Awhile back, Elizabeth Hartman at Oh Franson! did a fabulous quilt with a giraffe on the front ... so I used that as my inspiration for the momma and baby giraffes on the back.

I also found some cute Michael Miller fabric for the binding (you can see my straight corners again in the photo below).


Used a light gray thread for relatively tight  meandering quilting.

We're expecting snow here in Seattle this week ... which is a big deal for us as the city only has very few plows ... so I doubt that I will get it over to momma and papa until the weekend at the earliest.

Hope you're having a great week!

All the best
Lisa

Wednesday, January 11, 2012

Couple of questions

Madigan enjoys the quilting process too ...
I am a self taught quilter ... been at it for about 2 1/2 years ... and for the most part have loved the experience!

But sometimes ... I am challenged.  And it seems that a BIG quilt magnifies some of the challenges ... so I thought I would share a few of the ones I experienced this week as I attempted to lay this queen size quilt out for basting ...

First ... how in the heck do you get the batting to laid out smoothly without tearing it?
Quilt batting just out of the bag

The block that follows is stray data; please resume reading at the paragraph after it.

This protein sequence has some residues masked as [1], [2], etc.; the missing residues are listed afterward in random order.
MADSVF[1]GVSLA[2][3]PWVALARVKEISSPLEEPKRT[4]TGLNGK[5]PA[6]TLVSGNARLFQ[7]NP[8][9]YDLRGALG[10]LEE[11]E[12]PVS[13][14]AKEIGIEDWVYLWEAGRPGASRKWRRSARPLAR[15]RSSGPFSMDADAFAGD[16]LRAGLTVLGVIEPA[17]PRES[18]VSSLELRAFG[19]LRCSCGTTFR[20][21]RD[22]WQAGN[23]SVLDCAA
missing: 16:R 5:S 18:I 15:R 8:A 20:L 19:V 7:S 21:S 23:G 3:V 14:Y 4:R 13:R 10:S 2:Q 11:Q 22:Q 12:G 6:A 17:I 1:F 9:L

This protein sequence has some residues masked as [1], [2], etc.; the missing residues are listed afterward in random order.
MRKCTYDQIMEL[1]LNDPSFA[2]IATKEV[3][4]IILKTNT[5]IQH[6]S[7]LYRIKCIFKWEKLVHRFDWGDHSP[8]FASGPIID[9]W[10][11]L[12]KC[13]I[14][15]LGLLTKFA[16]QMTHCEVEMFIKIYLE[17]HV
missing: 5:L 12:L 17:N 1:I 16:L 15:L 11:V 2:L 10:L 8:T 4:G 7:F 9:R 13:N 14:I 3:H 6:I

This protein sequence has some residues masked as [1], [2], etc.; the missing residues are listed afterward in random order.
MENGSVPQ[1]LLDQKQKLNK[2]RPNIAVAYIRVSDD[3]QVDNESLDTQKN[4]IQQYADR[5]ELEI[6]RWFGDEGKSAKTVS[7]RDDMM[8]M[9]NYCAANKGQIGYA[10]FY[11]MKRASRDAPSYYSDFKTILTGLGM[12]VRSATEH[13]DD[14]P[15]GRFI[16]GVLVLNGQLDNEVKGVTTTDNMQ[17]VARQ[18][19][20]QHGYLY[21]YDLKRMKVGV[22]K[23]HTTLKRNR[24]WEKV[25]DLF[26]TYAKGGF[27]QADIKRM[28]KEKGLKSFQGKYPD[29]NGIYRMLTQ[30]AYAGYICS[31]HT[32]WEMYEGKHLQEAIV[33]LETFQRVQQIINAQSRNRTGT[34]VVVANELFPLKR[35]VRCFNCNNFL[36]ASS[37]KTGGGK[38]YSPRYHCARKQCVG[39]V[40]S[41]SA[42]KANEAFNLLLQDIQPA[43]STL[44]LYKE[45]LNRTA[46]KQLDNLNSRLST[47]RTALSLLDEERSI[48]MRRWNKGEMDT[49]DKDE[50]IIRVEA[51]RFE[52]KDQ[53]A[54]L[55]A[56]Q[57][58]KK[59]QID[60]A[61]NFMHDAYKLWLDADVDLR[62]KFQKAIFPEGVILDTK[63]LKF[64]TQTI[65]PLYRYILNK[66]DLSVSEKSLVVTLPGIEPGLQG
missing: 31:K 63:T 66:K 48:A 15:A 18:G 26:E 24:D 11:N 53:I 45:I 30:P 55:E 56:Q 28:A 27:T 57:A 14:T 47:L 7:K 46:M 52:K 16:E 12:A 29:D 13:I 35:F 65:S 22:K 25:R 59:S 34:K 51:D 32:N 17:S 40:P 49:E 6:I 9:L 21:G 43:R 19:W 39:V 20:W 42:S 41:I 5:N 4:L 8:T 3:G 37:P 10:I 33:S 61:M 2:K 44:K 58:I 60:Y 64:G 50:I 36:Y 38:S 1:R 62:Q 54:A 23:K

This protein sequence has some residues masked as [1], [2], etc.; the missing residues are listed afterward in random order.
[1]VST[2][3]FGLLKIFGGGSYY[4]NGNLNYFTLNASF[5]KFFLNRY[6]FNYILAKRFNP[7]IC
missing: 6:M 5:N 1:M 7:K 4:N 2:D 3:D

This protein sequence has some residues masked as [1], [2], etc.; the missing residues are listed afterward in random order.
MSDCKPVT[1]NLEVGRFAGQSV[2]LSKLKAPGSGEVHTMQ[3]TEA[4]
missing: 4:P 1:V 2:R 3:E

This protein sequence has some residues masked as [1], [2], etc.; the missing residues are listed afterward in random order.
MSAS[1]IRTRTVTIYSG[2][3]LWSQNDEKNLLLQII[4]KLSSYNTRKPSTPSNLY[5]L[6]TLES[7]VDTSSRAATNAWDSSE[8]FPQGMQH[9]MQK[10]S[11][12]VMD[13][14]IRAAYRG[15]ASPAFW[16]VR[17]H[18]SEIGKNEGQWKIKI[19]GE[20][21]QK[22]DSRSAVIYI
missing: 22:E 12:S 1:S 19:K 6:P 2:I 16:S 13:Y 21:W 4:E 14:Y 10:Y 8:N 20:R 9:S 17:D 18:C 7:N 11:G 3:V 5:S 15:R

Second ... does anyone else get this weird wrinkling on one section of the batting (I think it's coming from the center of the bag) and do you know how to get rid of it?

Special wrinkled section in the middle
Third ... what tricks do you have to try to make sure that the top of the quilt is laid straight on the bottom of the quilt?  I try to butt it up against a wall and then do a consistent measurement, but wondering if anyone else has any good thoughts on how to do it effectively?
Measuring quilt top distance from wall
Fourth and final ... it's a big quilt, and invariable some squares get stretched out.  How do I account for this stretching when quilting so that it doesn't bunch up?
Green & gray blocks stretched out
Any thoughts you have would be welcome ... both for me and the other 104 readers of this blog!

Thanks!
All the best
Lisa

Saturday, January 7, 2012

582 blocks ...

Queen size quilt back

The back was finished today ...

Queen size quilt front
The front was finished in September ...


440 blocks on the front 132 on the back ... oopps ... goes that math is 572 blocks, not 582 ;-)

Now ... I need to find the courage to pull it together and quilt it ...

All the best
Lisa

Thursday, January 5, 2012

Tutorial - Geographic Patchwork

Thanks for all the love on my Geographic Patchwork quilt!  I've had a couple of requests for a tutorial ... and since I'm not going to make another one anytime soon, I decided to try to help people understand what I did with a few graphics.